It is a pleasure to speak in this debate. This issue has been framed as contentious, controversial and sensitive, and it has been given unneeded attention from various sections of our media and political activists within and without this House. Most unfortunate of all is the fact that too many concerns have been proven to be political dogma, masked all too often by false and misguided idealism. Some in this House ignore the reality, but we must debate that reality and present it to the House. I fully support Trident renewal, and in the Northern Ireland Assembly, aerospace, defence, security and space have been identified as priorities in the programme for government. Therefore, if jobs are coming off the back of Trident, we in Northern Ireland will take them—if they are available, send them our way.
As everyone knows, our national security is no game, and Members will be hard-pushed to find someone who disagrees with the fact that the world is over-armed and that we need to move away from war, violence and weapons with nuclear capabilities. However, we have not yet realised that ideal world, and to ignore that would be to put our country and its people in danger. Our country would be less protected than it was yesterday, and we would be more threatened by enemies who would immediately be less deterred from attacking our country. We need to be prepared for the real world we live in, with all its inherent dangers. I continue to implore those opposed to a deterrent to consider that when we take all things into consideration and are rational about the issue, the arguments consistently and overwhelmingly stack up on the renewal side of the argument. Our deterrent is a deterrent, not an aggressor or a destroyer. It is fit for purpose and will be used only for its purpose.
Not only does Trident act as a deterrent and have the potential to be extremely effective, the efficacy of the system is testimony to the continued strength of British defence. Trident forms an integral part of our strong and ready defence of a strong and proud country. Over 30 countries have weapons of mass destruction, be they nuclear or biological. The list contains our closest allies in NATO, but not all of those countries are in NATO. Were we to remove our deterrent, we would be stepping off the world stage and making our country a less significant player around the globe, and a less significant partner. We need the United Kingdom to remain strong. We need the United Kingdom now more than ever at the top table when it comes to global security. Scaling back our capabilities at a time when the world is more armed than ever, and is an incredibly volatile place, is not the way the go. The aims of disarmament need to press ahead. It is an aim that I am sure we all hope will come to fruition one day, but the ideal world does not yet exist and the context is not yet set for today to be that day for the United Kingdom.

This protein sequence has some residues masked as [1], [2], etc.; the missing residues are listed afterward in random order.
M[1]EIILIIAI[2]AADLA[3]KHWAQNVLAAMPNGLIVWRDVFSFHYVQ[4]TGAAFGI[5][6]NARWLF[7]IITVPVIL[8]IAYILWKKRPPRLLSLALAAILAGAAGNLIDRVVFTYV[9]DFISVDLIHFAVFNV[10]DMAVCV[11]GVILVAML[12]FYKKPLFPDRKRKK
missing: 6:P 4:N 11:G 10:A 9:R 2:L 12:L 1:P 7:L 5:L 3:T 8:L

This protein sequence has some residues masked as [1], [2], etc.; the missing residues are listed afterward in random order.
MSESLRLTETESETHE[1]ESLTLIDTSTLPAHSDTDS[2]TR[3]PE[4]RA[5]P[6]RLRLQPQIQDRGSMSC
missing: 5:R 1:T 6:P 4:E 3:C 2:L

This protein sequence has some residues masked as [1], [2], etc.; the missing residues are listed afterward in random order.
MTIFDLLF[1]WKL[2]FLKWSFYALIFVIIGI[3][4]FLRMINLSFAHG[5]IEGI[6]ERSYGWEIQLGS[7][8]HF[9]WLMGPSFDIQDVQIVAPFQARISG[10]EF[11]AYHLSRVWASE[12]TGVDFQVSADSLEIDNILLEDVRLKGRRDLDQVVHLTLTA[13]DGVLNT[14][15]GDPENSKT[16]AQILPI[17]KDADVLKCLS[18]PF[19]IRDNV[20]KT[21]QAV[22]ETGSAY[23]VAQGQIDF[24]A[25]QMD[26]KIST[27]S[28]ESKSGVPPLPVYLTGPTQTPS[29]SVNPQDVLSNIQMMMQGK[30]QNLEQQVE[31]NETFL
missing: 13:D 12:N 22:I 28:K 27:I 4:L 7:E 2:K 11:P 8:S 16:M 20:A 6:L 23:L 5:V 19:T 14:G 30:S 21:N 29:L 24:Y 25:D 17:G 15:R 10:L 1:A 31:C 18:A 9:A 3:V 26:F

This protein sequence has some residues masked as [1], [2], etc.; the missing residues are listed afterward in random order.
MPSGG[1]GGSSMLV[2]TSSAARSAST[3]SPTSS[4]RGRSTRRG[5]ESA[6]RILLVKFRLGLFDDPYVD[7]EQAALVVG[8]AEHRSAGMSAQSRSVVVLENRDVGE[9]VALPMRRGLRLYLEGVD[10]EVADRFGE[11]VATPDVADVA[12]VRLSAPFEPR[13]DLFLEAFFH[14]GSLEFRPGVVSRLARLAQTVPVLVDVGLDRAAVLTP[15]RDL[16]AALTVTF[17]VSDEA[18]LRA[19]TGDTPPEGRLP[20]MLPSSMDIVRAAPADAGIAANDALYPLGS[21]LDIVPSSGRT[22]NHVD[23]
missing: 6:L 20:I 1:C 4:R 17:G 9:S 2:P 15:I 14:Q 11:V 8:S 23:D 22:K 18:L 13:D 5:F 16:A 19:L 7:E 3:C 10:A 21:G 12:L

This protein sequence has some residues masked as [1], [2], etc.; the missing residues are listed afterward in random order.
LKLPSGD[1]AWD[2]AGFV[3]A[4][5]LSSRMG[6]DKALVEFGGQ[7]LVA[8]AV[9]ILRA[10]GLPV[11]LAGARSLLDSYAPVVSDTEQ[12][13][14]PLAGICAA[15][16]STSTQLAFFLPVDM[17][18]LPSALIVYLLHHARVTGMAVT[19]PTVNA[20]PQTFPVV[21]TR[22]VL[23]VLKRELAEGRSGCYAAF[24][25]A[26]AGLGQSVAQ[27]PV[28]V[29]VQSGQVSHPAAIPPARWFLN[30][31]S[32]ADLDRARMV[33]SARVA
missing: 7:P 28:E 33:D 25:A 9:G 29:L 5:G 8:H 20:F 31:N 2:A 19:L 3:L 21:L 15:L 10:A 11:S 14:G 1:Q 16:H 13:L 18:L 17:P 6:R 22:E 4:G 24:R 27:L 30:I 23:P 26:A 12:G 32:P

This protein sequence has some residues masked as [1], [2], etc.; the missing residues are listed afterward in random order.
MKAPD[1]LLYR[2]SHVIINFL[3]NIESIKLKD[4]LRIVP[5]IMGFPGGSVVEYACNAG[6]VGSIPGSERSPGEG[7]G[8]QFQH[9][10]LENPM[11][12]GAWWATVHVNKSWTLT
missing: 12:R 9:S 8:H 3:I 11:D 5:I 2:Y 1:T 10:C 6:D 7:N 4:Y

Trident ensures, ultimately, that the United Kingdom would be able to stand up for itself even in the worst scenario imaginable. It sends out a strong message that no matter how many people talk down our standing as a nation, we remain one of the most staunchly defended nations on this earth, ready for whatever our enemies might throw at us. What is contentious about defending our country? What is controversial about preparing our country for the worst? What is sensitive about ensuring our country can react appropriately to the unthinkable? When cool heads come together and rational minds meet, the correct decision on this issue should court no controversy at all. Renewing our nuclear deterrent is the right thing to do; indeed, it is the only thing we can do. We in the Democratic Unionist party will support the Government tonight and join them in the Lobby to retain Trident and have Trident renewal.